On Graph Thickness, Geometric Thickness, and Separator Theorems
"... We investigate the relationship between geometric thickness and the thickness, outerthickness, and arboricity of graphs. In particular, we prove that all graphs with arboricity two or outerthickness two have geometric thickness O(log n). The technique used can be extended to other classes of graphs ..."
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We investigate the relationship between geometric thickness and the thickness, outerthickness, and arboricity of graphs. In particular, we prove that all graphs with arboricity two or outerthickness two have geometric thickness O(log n). The technique used can be extended to other classes of graphs so long as a standard separator theorem exists. For example, we can apply it to show the known bound that thickness two graphs have geometric thickness O ( √ n), yielding a simple construction in the process. 1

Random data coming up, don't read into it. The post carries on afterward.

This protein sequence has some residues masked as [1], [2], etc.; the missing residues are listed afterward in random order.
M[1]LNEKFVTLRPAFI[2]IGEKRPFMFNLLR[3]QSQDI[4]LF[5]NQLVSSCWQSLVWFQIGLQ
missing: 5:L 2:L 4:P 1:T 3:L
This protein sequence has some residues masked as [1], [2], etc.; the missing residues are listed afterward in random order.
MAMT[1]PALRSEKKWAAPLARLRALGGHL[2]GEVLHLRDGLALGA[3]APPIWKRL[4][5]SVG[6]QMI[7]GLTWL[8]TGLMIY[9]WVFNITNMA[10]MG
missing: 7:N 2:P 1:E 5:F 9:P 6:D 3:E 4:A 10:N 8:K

Topological Graph Theory from Japan
"... This is a survey of studies on topological graph theory developed by Japanese people in the recent two decades and presents a big bibliography including almost all papers written by Japanese topological graph theorists. ..."
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This is a survey of studies on topological graph theory developed by Japanese people in the recent two decades and presents a big bibliography including almost all papers written by Japanese topological graph theorists.
Bar kVisibility Graphs
"... Let S be a set of horizontal line segments, or bars, in the plane. We say that G is a bar visibility graph, and S its bar visibility representation, if there exists a onetoone correspondence between vertices of G and bars in S, such that there is an edge between two vertices in G if and only if t ..."